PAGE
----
I raced my little Suzuki yesterday and had a great time, but it was tough going.
Craig Murcott did his usual brilliance with some fabrication, including moving the footpegs well back as I requested. The problem with this bike is that unless I can get to a racetrack, I can’t check how changes effect things. I sat on the bike in Craig’s shed and it felt great. I even did a sneaky run up the road outside home. That meant I did about 400m each way in a straight line, but it seemed good. We also swapped the standard carb for a 28mm flatslide, which seemed to run clean enough – again, as far as I could tell with the bike on the stand. Craig made a new throttle cable to suit the new carb. He’s pretty fricken handy.
So I fronted up at the Lismore track for the final round of the club championship yesterday.
I’d been through the class restrictions as best I could, and I was pretty sure the bike would fit in the ‘Stock’ class, despite the bikini fairing, so that’s where I entered.
I always feel like these North Coast Road Race guys are trying their best to get everyone on the track. When I’ve showed up at road-race meetings at big venues in the past it always felt the biggest challenge of the day was getting through scrutineering. I understand the need for safety, but some of those guys seem like you’ve ruined their day if they can’t fail you and your shitty old bike.
But not the North Coast Road Racers. It seems to me they try really hard to get you out there. I rolled up to scrutineering for the first round – I think it was in February – and I’d only just bought the bike. I fuelled it up and left the fuel cap on the bowser here in Coffs. Instead of knocking me back, the scrutineer lent me the cap off his son’s spare bike to get me through. On this occasion I arrived late, and only just made it to rider briefing. The scrutineer was happy to give the bike a once-over after briefing while I pulled on the leathers, but as I rolled the bike up to the spot, the clerk of the course came over and said, “This one passes just because it’s a Suzuki”. Everyone cracked up, but that’s the friendly attitude that goes with these guys.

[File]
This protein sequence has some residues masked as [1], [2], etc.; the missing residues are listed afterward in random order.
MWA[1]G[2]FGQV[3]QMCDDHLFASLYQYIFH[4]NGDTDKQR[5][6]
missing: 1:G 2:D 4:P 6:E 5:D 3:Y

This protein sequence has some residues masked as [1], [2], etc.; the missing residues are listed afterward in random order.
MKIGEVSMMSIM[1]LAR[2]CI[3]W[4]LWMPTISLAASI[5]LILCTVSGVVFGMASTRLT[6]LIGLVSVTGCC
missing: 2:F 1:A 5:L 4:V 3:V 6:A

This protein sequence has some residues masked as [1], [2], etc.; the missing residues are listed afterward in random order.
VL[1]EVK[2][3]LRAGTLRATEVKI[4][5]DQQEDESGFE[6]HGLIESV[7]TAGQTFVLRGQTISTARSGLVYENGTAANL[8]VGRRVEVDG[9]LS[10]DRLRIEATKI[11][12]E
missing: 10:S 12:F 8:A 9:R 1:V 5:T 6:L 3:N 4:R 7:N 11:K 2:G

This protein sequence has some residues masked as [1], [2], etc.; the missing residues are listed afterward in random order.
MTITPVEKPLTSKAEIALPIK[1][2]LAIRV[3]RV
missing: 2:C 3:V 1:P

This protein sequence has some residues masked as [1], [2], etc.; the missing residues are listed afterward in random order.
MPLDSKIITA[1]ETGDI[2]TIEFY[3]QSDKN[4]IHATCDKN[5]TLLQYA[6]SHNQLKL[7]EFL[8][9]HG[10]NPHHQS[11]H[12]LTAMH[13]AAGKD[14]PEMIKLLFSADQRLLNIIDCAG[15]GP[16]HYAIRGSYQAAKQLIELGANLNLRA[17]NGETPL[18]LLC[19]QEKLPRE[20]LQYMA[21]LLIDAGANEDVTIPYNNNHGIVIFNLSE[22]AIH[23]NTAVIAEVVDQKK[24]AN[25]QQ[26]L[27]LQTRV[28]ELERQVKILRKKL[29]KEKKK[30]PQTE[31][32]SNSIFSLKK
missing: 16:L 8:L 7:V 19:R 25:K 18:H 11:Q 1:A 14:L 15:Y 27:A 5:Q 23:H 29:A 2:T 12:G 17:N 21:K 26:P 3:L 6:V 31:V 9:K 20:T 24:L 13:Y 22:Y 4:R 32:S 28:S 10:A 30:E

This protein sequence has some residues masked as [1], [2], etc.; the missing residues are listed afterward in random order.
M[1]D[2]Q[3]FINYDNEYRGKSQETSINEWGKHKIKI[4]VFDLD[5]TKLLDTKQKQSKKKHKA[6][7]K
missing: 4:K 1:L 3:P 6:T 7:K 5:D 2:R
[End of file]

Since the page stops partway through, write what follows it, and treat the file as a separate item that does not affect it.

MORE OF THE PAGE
The bike was scrutineered anyway, of course, and I missed practice while it was done, but I was thankful the club bent the rules a tiny bit to help me out.
The zip had busted on my leathers since I last wore them, too, so I rode around all day with my fly open, much to everyone’s amusement.
When I rolled on to the grid, not only was I on the only bike on the grid that wasn’t a Honda CBR125R, I’m pretty sure I was on the only bike from last century.
That didn’t matter too much to me. I just love the road-race feeling, even if I’m not a contender.
The first race was a six-lapper, and it became obvious straight away that my riding position was still way too cramped. Craig had opened up the riding position heaps, so now, with some effort, I could at least reach the rear brake, but it wasn’t easy, and it meant shifting a fair way across to the left of the bike, which didn’t suit a lot of the time, and my toes were dragging on the road in every corner, both sides, because I couldn’t bend my legs any tighter to move my feet up higher on the ‘pegs.
Still, the motor was crisp and the jetting on the flat-slide carby seemed to be very close to right, so I settled in to learning what I could about the bike and the track and trying not get in anyone’s way when I was lapped in the final race (a 12-lapper).
I was a tad cramped though, and as a result I’m hobbling around like a bloke with a brick in each hand today.
The biggest eye-opener I had yesterday was being allowed to practice with a different class, and while the restrictions on that class suited the Suzuki, I thought the bike would be so underdeveloped it would be swamped there. It turned out I could run at the back of the pack, and my times weren’t too far off not being ridiculous. There were plenty of modern bikes in the class, but there were a few building-enthusiast racers who were fooling around with performance mods, and they obviously weren’t all having a positive effect.
That’s very interesting.
I’m not keen to monster the bike with huge modifications, but in that class I wouldn’t have to be careful about brakes, carburetion, exhaust and so forth. So maybe I’ll give that class a try next time.
But first I have to find some room on the bike so my creaky old knees can operate.
During the week I had to drop in to Dan Vaughan’s and I found Pottsy standing around. We had a very quick chat about a poker run, but it’s kind of up to me to get myself together and name a date.
I will, too.
Not much on the dualsporting front from me this week, but I do feel great any time I get on to a road circuit, I have to say.
It’s a long weekend next weekend. I hope you folks all have rides planned.